Summer wrap up

Late season monarch on Aster

Late season monarch on Aster, seen Sept 25

Ok, it’s October 1 and finally time to concede that summer is over. As usual I’ve been slacking in the blog post department, so I have a lot to catch up on here. It’s officially autumn, but it didn’t feel like it this past weekend with highs in the mid 80’s. I went out bird watching at Hyland Park Preserve, but there were so many trail runners that I didn’t see much in the way of birds. I did see/hear a few migrants like flickers, catbirds, bluebirds, white-throated sparrow, etc. Also saw a nice looking coyote! Now it is cool and rainy, leaves are coming down and it’s really starting to feel like fall.

Back at home, we had a pretty good summer. I attended a Wild Ones garden tour and got to see some other native plant gardens in the area, which was really cool. It’s interesting to see all the different things that people are doing in their yard. Some people are very experienced gardeners and you can really tell by how well planned things are. Others are like me, someone who doesn’t come from any gardening background, and just goes outside and starts digging. A few people from Wild Ones came over and visited our yard, and I got some really good compliments and feedback. They are always looking for new gardens to showcase so it sounds like we will be on the tour next summer!

SW corner

Garden bed at the SW corner of the yard by the street.

It’s really motivated me to work on some things that I’ve been meaning to. For example in the front yard, on the SW corner by the street, I finally got some planting done there. Several years ago in that spot, I got rid of an old neglected (hideous) brick garden bed that was full of buckthorn. Last year we had Ecoscapes create a new garden bed as part of the front yard work they did, and add some rocks, but otherwise we left it empty. This area gets partial sun during the day. Now I’ve got some gray dogwood, wild geranium, fragrant hyssop, bottle brush grass, prairie pussytoes, aster, goldenrod, etc. I also put up a Monarch Watch sign because I want to highlight our efforts to anyone passing by. It’s worked because I’ve gotten several comments and compliments from neighbors who have seen it. I plan to include the neighborhood in our garden tour next year.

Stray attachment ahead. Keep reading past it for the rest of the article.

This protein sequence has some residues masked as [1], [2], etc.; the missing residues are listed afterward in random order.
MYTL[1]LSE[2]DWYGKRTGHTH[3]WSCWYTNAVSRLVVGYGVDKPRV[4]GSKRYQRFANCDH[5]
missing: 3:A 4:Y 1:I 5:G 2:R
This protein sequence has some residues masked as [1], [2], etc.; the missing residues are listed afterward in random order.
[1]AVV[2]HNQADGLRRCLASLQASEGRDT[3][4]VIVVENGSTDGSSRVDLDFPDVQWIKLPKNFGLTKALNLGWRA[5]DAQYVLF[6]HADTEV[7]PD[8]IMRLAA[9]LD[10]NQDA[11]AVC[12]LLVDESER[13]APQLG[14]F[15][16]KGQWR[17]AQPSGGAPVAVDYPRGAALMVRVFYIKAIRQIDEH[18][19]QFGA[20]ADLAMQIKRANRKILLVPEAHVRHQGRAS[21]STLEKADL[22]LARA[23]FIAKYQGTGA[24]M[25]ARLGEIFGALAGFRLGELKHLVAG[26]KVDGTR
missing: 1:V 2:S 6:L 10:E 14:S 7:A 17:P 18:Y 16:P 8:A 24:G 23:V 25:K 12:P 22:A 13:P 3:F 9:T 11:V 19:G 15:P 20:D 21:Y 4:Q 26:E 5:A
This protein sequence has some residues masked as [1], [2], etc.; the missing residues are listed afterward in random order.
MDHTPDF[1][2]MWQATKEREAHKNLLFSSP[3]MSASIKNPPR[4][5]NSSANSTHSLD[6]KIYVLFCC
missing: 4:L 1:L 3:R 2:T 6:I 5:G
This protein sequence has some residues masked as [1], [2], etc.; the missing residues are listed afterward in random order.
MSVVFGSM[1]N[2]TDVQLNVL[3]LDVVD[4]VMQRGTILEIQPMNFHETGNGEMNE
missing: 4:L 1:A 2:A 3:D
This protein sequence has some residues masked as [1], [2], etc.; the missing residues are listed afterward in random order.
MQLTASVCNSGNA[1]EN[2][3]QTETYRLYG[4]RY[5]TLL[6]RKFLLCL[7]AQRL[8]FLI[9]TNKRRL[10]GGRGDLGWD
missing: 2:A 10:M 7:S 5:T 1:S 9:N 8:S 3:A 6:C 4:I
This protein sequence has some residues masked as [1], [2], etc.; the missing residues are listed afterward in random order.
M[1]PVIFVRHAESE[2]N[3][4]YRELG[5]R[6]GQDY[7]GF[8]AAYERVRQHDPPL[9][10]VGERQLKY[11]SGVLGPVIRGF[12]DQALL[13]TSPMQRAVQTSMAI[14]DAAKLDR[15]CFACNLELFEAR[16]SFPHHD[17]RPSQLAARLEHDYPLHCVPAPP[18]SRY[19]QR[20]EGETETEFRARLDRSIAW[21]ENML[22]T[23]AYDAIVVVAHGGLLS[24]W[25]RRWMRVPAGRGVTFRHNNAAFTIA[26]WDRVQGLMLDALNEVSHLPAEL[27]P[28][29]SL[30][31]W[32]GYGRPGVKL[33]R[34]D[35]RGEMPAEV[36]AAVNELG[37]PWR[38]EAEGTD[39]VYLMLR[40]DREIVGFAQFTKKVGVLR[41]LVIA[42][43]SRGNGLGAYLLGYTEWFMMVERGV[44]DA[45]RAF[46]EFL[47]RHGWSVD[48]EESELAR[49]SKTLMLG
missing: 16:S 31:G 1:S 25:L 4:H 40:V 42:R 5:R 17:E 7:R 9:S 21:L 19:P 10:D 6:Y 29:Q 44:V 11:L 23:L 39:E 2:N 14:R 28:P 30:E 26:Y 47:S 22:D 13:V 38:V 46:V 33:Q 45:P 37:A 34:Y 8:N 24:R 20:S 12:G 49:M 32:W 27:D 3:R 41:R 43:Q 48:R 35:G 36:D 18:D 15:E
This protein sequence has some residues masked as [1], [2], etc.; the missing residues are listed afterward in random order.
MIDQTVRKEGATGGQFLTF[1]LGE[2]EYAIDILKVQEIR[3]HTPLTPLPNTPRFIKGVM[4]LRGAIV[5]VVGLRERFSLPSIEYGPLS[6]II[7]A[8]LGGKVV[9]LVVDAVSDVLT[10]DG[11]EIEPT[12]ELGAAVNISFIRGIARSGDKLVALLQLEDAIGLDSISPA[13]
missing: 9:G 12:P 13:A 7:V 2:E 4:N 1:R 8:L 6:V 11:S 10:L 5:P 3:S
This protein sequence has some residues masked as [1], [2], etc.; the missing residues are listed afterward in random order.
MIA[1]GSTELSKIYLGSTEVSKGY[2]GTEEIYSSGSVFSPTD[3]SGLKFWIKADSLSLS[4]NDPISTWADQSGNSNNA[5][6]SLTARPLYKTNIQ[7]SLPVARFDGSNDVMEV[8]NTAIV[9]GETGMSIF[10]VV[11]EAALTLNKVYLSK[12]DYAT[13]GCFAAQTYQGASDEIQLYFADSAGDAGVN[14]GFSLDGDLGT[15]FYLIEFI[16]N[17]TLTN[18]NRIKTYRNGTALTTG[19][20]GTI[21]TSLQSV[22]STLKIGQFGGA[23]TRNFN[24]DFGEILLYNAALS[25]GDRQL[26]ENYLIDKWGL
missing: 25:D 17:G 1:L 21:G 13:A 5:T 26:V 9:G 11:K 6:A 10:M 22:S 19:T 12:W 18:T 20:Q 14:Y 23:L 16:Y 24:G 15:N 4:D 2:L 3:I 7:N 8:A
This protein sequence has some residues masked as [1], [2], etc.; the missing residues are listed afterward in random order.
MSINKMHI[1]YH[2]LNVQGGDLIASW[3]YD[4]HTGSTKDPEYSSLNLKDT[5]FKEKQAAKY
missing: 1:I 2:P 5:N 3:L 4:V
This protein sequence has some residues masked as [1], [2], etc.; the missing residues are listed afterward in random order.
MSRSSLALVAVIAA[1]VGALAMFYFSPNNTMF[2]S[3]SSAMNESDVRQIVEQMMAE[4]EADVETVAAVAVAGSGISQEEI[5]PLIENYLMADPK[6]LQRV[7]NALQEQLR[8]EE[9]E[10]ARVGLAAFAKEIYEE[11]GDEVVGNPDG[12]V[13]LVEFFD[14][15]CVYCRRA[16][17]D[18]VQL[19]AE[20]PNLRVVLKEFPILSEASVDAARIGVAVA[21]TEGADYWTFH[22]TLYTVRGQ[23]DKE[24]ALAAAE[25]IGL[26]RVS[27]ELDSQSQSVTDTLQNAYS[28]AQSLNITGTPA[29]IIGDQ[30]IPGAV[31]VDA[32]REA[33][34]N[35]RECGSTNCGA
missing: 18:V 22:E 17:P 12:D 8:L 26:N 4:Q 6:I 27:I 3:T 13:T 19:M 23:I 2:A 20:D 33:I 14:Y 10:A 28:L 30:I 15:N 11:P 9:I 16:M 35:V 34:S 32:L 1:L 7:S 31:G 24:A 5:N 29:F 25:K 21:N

Pileated woodpeckers

Female pileated woodpecker (left) and her begging male fledgling

In the back I’ve cleared out all of the buckthorn around the pine tree area, and started a path through there as well as planted a few things that will grow under those trees like common ninebark, American bladdernut, and bear berry. There are some additional things I’d like to plant but that will be an ongoing process. I wanted to plant some gooseberry but the folks at Out Back Nursery told me that it can carry pine rust which would be bad for our white pines.

We didn’t have anything too unusual in the yard as far as birds, but we did have a lot of fun watching a family of four pileated woodpeckers coming to the feeders. It was an adult pair and a juvenile male and female. There were times when all of them would be out there in the bur oak tree, and the parents would go to the suet feeder and then take it back to their fledglings. I sat outside sometimes and watched them. It was interesting to hear the begging noises that the juveniles would make and watch their behavior.

Wandering glider, seen Sept 27

Wandering glider, seen Sept 27